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A track-day romp illuminated a key weakness in our otherwise excellent 2019 Civic Type R.

by Dave VanderWerp, 9 July 2020

30,000-Mile Update
After months of winter and pandemic quarantining, we were especially in need of the kind of emotional cleanse that driving the meanest Honda Civic delivers. Staff editor Austin Irwin voiced what many of us were thinking: "Driving the Type R lifts spirits. Three hundred six horsepower of antidepressant. I'm totally abusing my prescription, and it feels fine!" (Ask your doctor if Type R is right for you.)

Speaking of a heavy dose, once spring hit we wanted to fully excise the cobwebs with a track day, so we trekked over to GingerMan Raceway in South Haven, Michigan. That's where we ran headlong into the Type R's shortcomings.

Initially we were once again won over by the Type R's massive front-end grip and impressive chassis balance for a front-wheel-drive car. These are the same qualities that let it shine at our annual Lightning Lap track test, where the Civic Type R still holds the title of the fastest front-drive car we've ever run.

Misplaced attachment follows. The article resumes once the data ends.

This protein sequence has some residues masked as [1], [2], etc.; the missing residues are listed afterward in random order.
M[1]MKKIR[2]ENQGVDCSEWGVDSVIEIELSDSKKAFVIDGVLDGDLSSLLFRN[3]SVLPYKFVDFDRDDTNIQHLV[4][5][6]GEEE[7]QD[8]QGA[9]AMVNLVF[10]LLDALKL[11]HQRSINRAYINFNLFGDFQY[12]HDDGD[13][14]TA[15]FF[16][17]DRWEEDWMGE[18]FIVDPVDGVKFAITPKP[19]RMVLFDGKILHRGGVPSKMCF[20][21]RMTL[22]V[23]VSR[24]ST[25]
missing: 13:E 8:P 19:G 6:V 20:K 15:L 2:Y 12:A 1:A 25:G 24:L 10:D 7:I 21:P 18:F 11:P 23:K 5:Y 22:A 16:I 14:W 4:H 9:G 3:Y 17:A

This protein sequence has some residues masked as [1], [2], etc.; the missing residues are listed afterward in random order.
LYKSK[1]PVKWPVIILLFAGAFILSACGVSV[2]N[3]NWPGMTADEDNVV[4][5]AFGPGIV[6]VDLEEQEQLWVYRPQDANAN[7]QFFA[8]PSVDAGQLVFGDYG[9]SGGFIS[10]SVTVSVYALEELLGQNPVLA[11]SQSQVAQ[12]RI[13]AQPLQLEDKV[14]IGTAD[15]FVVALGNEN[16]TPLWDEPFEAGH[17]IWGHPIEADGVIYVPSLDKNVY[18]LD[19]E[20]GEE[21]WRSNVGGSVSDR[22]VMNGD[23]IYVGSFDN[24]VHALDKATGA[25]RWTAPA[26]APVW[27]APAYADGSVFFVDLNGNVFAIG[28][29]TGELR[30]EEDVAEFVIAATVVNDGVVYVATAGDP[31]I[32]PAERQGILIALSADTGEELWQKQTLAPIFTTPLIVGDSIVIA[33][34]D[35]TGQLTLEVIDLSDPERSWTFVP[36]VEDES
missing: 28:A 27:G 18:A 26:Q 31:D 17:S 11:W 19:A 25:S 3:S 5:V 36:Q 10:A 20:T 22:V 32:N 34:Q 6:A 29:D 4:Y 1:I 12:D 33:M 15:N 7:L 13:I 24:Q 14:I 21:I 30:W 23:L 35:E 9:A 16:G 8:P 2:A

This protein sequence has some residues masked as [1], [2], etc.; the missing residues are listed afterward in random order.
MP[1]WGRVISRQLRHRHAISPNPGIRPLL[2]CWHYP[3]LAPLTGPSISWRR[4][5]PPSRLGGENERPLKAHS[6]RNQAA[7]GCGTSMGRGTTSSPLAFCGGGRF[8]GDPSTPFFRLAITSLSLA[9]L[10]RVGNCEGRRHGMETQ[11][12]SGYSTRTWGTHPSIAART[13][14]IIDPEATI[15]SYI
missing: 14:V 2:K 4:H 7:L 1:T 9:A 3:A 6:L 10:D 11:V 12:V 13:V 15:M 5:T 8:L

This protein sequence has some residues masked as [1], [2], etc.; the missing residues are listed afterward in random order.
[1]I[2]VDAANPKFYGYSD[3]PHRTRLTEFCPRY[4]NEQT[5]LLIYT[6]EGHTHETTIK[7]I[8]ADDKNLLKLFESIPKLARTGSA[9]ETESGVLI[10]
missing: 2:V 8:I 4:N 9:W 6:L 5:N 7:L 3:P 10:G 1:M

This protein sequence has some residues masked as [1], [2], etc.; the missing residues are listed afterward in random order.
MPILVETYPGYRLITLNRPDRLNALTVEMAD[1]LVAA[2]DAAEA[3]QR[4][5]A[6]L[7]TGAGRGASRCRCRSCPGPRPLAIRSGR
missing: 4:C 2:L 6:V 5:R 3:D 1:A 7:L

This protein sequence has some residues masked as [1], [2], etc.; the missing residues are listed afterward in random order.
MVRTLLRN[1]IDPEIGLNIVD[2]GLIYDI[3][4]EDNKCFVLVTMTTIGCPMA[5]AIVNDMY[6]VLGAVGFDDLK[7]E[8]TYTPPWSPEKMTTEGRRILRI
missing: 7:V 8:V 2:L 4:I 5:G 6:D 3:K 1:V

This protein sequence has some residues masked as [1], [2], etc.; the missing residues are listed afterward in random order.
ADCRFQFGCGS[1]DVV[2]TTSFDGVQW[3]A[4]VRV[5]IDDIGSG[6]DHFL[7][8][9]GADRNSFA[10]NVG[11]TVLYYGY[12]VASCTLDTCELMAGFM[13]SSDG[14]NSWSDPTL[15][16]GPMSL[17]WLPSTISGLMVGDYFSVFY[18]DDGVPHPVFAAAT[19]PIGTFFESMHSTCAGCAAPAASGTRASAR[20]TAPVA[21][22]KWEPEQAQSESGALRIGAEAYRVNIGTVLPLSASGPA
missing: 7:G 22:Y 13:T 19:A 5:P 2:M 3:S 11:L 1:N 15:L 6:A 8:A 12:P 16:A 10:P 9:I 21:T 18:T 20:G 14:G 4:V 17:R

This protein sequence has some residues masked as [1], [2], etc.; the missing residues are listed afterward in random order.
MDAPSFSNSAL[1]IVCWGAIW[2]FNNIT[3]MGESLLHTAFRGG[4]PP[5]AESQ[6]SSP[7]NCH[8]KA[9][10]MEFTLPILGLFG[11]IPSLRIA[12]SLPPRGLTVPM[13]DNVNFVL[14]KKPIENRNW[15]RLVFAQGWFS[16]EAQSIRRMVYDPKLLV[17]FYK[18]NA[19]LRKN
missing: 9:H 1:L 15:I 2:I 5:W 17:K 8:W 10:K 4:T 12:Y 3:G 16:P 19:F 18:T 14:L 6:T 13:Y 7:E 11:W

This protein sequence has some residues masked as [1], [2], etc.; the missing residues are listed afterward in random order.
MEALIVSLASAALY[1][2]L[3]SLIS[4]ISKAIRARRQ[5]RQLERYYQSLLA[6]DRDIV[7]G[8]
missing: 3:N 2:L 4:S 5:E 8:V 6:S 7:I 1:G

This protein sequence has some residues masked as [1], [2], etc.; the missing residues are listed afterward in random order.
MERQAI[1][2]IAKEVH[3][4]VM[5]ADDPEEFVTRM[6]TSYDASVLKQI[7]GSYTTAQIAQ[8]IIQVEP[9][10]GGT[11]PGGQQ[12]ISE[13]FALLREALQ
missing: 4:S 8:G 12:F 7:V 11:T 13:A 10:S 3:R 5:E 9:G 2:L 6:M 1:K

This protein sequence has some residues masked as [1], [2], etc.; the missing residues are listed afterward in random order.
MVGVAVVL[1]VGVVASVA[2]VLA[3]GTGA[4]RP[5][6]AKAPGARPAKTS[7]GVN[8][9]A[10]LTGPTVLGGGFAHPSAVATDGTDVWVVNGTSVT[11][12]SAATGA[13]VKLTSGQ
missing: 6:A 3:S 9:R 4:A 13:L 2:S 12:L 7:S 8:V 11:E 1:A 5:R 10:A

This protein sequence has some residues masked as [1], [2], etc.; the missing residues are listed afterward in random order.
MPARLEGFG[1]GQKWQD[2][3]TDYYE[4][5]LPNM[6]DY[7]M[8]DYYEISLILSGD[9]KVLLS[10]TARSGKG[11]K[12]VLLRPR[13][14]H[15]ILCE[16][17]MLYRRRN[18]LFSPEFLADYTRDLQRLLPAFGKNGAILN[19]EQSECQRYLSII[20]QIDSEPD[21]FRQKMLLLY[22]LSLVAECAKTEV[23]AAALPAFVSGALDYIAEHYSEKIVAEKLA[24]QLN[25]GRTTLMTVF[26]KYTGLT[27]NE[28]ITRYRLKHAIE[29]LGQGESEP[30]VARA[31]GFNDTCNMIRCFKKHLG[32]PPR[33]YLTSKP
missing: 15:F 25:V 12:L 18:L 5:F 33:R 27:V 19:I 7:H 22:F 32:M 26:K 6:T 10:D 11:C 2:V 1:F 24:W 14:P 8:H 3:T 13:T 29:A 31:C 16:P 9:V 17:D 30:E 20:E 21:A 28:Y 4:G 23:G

2019 honda civic type r

However, in the low- to mid-80-degree temperatures at GingerMan, the Type R's engine temperature gauge quickly shot into the danger zone—and we could feel it noticeably lose power—while running a single hot lap with multiple cool-down runs in between. The car also flashed a check-engine light and went into limp mode, logging a P0087 fault code for low fuel-rail pressure. We suspect that bit came about because the fuel tank was getting low, and after clearing the code all was well again.

We had none of these issues at Virginia International Raceway during our Lightning Lap event but suspect that GingerMan's shorter length and lack of high-speed sections provide less cooling airflow to the Type R's powertrain. We couldn't help but notice the Volkswagen Golf R and Ford Focus RS that were also at this track day weren't having the problems we were. This is not a new complaint on Type R owner's forums, and it's no surprise that Honda increased the grille opening by 13 percent to improve cooling as part of the Type R's updates for 2020.

2019 honda civic type r